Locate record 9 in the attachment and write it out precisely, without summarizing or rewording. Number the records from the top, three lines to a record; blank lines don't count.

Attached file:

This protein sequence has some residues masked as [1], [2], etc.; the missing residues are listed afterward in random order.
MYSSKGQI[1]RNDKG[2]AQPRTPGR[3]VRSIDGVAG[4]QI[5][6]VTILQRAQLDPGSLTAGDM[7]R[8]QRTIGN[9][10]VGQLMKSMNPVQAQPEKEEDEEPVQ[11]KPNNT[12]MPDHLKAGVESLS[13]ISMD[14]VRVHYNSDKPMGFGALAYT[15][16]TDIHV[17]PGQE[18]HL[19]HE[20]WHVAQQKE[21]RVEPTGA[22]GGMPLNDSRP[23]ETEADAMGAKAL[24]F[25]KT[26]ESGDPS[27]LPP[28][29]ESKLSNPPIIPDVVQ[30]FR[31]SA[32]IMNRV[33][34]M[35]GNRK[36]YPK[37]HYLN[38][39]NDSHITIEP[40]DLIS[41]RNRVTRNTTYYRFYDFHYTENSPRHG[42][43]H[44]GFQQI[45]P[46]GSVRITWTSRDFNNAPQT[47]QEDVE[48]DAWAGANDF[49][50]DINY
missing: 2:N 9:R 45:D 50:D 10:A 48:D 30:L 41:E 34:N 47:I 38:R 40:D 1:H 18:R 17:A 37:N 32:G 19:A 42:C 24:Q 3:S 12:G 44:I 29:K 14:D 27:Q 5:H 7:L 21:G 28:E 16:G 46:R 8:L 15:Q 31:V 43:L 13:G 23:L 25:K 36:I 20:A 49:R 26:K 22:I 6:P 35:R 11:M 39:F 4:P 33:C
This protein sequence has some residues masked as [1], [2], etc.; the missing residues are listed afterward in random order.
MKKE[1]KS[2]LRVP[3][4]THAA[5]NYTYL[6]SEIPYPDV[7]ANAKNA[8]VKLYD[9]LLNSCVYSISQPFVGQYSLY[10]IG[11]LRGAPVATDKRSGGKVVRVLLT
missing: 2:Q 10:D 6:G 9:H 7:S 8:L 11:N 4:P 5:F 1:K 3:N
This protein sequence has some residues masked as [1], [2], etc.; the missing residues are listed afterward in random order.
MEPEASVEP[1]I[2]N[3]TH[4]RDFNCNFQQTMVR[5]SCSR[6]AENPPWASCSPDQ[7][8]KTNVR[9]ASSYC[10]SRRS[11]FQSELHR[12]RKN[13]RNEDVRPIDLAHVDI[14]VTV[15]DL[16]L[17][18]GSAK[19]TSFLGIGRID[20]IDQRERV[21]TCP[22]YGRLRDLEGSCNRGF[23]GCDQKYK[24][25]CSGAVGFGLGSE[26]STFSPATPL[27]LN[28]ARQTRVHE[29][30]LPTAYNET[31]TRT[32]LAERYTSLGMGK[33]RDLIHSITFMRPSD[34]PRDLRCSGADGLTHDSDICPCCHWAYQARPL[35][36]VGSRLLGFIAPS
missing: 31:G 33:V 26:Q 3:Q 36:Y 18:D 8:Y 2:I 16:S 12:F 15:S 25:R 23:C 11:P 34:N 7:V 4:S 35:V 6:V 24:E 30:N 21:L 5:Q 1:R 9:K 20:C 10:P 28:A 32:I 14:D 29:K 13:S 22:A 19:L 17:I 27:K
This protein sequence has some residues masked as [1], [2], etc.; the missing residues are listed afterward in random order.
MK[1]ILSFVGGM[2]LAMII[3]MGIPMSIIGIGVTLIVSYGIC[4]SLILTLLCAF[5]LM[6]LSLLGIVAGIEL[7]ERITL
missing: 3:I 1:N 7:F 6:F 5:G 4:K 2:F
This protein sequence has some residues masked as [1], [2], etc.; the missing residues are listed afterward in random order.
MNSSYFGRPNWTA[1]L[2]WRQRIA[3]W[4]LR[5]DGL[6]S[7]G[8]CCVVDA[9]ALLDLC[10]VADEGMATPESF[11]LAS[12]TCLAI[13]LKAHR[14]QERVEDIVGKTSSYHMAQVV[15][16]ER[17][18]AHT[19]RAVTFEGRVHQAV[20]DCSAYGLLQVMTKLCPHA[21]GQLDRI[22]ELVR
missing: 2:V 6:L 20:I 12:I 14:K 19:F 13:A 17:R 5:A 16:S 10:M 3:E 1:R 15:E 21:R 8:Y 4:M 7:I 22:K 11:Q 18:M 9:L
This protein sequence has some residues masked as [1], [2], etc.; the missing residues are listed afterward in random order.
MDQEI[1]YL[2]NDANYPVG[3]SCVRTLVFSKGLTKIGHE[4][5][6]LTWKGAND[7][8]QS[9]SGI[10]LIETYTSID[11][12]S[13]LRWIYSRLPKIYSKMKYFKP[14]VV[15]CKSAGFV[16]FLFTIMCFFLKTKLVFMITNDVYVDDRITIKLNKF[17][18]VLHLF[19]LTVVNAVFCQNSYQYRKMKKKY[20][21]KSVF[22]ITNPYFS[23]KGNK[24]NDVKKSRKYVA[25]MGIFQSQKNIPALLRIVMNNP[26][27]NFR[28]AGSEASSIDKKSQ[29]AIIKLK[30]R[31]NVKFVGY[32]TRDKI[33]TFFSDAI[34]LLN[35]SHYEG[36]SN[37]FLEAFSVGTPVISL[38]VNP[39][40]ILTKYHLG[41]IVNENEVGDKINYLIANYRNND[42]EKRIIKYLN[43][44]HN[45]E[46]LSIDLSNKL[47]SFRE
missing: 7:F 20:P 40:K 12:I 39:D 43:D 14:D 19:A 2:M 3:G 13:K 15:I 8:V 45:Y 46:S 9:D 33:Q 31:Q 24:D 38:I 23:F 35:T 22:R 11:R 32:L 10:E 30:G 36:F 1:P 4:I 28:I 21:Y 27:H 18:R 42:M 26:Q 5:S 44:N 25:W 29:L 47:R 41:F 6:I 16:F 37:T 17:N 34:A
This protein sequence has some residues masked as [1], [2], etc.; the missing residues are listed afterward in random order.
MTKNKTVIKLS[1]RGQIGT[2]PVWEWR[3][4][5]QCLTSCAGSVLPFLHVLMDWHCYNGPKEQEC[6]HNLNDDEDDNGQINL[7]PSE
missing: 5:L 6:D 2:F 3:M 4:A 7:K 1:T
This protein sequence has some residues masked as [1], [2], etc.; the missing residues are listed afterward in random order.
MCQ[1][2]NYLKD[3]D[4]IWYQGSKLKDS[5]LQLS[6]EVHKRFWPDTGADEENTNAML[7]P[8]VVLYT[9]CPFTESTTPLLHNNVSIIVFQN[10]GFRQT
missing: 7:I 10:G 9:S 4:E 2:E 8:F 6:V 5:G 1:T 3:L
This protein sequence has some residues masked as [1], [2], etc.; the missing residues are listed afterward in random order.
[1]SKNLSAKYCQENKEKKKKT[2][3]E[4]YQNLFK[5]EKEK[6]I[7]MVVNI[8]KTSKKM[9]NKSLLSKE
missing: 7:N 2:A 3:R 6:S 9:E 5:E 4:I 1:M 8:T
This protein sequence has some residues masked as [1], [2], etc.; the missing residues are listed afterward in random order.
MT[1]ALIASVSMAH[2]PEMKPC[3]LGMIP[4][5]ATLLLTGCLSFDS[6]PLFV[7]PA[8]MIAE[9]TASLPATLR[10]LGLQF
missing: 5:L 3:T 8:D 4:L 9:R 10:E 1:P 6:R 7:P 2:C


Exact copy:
This protein sequence has some residues masked as [1], [2], etc.; the missing residues are listed afterward in random order.
[1]SKNLSAKYCQENKEKKKKT[2][3]E[4]YQNLFK[5]EKEK[6]I[7]MVVNI[8]KTSKKM[9]NKSLLSKE
missing: 7:N 2:A 3:R 6:S 9:E 5:E 4:I 1:M 8:T